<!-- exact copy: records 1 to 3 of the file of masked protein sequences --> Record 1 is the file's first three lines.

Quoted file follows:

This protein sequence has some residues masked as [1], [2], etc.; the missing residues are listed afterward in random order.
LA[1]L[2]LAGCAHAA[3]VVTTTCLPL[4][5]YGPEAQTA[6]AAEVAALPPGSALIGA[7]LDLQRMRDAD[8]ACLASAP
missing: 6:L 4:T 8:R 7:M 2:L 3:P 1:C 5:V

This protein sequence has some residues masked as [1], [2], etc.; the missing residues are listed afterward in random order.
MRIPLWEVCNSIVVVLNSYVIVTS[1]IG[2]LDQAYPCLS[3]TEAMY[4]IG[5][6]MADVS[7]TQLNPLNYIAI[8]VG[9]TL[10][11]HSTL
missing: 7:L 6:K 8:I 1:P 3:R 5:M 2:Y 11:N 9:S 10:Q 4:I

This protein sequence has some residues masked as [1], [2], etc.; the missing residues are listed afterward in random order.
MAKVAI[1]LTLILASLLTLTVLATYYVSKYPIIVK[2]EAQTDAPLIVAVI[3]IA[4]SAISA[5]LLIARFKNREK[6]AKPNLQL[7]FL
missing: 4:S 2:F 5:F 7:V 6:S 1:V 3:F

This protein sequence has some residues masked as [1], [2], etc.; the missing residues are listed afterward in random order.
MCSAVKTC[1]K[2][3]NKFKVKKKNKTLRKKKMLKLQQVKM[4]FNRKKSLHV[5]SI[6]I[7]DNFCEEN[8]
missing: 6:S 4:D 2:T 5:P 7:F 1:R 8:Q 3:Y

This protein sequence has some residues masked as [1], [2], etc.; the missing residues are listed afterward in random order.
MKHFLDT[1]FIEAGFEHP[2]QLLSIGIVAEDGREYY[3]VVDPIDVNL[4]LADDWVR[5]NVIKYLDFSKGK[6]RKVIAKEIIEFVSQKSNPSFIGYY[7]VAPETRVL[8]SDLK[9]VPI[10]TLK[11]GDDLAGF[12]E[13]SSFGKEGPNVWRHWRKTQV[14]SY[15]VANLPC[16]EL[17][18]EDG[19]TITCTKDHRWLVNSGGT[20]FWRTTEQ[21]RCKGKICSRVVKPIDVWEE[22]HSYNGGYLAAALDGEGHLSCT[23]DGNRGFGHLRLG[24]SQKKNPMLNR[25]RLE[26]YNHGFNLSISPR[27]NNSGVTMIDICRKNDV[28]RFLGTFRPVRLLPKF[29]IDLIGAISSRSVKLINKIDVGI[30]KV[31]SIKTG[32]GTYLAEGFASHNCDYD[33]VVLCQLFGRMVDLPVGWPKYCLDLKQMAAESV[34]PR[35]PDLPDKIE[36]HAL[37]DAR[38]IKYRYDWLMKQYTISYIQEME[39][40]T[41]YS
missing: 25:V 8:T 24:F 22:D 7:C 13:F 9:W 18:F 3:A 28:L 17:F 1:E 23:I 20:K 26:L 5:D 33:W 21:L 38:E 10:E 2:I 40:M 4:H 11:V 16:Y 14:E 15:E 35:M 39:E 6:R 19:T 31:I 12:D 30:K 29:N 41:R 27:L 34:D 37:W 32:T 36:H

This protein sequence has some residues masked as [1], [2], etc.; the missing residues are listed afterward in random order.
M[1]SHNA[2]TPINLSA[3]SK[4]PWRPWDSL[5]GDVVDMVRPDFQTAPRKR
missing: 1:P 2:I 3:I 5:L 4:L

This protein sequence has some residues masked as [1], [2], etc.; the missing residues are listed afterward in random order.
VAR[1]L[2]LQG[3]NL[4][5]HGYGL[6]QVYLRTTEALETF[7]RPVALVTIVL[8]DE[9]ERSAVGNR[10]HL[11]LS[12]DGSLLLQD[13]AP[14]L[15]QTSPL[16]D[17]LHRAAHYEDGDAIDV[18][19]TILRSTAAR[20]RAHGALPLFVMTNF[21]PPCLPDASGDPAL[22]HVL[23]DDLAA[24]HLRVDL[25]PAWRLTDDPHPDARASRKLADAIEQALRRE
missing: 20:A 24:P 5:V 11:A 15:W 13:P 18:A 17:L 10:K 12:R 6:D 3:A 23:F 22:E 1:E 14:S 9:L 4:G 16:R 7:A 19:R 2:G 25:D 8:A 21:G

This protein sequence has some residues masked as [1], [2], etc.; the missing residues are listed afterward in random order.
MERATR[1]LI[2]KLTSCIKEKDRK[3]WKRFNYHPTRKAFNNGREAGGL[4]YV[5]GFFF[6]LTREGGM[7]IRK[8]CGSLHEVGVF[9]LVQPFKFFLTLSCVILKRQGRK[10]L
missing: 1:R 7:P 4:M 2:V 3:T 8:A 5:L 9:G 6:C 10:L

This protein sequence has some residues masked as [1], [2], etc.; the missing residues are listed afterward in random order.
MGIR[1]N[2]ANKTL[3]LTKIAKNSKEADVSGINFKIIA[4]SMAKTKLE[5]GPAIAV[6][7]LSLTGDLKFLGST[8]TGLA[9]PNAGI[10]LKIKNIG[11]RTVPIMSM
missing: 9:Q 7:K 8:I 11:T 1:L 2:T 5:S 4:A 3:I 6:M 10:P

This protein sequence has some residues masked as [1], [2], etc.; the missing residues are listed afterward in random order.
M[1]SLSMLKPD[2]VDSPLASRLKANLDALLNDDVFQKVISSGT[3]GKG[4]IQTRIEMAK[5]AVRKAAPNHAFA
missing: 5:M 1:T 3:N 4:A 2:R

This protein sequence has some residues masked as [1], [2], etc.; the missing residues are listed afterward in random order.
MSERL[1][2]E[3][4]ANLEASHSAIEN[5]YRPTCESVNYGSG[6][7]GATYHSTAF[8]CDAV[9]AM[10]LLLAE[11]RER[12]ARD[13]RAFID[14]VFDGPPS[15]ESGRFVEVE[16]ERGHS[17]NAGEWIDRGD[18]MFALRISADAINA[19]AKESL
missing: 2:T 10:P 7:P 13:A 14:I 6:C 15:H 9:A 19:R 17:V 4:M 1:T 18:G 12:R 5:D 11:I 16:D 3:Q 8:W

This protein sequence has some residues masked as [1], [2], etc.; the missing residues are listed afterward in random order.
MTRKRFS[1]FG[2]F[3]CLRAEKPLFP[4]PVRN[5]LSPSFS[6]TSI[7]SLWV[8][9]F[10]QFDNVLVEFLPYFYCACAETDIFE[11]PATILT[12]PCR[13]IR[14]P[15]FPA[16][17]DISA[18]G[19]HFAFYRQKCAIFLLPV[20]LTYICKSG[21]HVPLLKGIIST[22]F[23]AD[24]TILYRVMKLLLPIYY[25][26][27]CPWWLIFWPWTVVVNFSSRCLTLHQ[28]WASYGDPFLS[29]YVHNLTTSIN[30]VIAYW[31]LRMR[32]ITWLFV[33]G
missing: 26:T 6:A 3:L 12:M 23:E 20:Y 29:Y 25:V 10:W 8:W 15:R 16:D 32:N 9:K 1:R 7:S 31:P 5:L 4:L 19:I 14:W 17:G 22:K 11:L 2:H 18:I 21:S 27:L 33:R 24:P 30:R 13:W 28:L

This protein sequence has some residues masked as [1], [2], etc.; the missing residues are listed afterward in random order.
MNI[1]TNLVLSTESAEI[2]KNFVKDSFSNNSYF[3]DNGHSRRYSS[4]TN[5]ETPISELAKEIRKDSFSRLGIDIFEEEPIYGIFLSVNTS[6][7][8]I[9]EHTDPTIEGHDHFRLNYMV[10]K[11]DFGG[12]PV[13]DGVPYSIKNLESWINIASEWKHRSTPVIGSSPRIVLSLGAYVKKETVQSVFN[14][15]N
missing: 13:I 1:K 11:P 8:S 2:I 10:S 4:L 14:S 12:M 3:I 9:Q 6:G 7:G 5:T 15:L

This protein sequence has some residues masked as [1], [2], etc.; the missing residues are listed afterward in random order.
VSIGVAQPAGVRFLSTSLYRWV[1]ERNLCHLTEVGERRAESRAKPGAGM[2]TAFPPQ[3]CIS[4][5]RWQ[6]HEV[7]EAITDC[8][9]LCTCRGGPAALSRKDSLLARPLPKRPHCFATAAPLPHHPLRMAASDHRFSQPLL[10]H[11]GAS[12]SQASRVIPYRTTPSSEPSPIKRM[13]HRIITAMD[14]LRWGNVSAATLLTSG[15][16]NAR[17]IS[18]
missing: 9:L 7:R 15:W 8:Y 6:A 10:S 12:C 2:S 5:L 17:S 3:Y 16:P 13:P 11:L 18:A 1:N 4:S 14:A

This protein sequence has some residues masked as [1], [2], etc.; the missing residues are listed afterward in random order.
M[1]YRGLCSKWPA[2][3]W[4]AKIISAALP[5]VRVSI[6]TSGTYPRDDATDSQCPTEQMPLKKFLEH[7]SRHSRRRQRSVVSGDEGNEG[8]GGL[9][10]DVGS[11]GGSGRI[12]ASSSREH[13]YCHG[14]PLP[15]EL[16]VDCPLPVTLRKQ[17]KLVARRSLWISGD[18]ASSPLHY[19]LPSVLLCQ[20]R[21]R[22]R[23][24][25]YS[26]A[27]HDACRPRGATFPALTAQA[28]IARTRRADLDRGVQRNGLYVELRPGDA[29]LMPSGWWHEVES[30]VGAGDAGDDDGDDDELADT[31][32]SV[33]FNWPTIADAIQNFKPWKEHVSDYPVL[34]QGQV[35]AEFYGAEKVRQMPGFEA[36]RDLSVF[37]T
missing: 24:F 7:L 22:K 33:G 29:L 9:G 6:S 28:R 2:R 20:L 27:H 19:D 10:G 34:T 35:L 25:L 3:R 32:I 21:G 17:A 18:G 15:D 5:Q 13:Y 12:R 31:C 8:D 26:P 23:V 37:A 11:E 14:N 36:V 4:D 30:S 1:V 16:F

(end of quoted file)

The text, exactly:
This protein sequence has some residues masked as [1], [2], etc.; the missing residues are listed afterward in random order.
LA[1]L[2]LAGCAHAA[3]VVTTTCLPL[4][5]YGPEAQTA[6]AAEVAALPPGSALIGA[7]LDLQRMRDAD[8]ACLASAP
missing: 6:L 4:T 8:R 7:M 2:L 3:P 1:C 5:V

This protein sequence has some residues masked as [1], [2], etc.; the missing residues are listed afterward in random order.
MRIPLWEVCNSIVVVLNSYVIVTS[1]IG[2]LDQAYPCLS[3]TEAMY[4]IG[5][6]MADVS[7]TQLNPLNYIAI[8]VG[9]TL[10][11]HSTL
missing: 7:L 6:K 8:I 1:P 3:R 5:M 2:Y 11:N 9:S 10:Q 4:I

This protein sequence has some residues masked as [1], [2], etc.; the missing residues are listed afterward in random order.
MAKVAI[1]LTLILASLLTLTVLATYYVSKYPIIVK[2]EAQTDAPLIVAVI[3]IA[4]SAISA[5]LLIARFKNREK[6]AKPNLQL[7]FL
missing: 4:S 2:F 5:F 7:V 6:S 1:V 3:F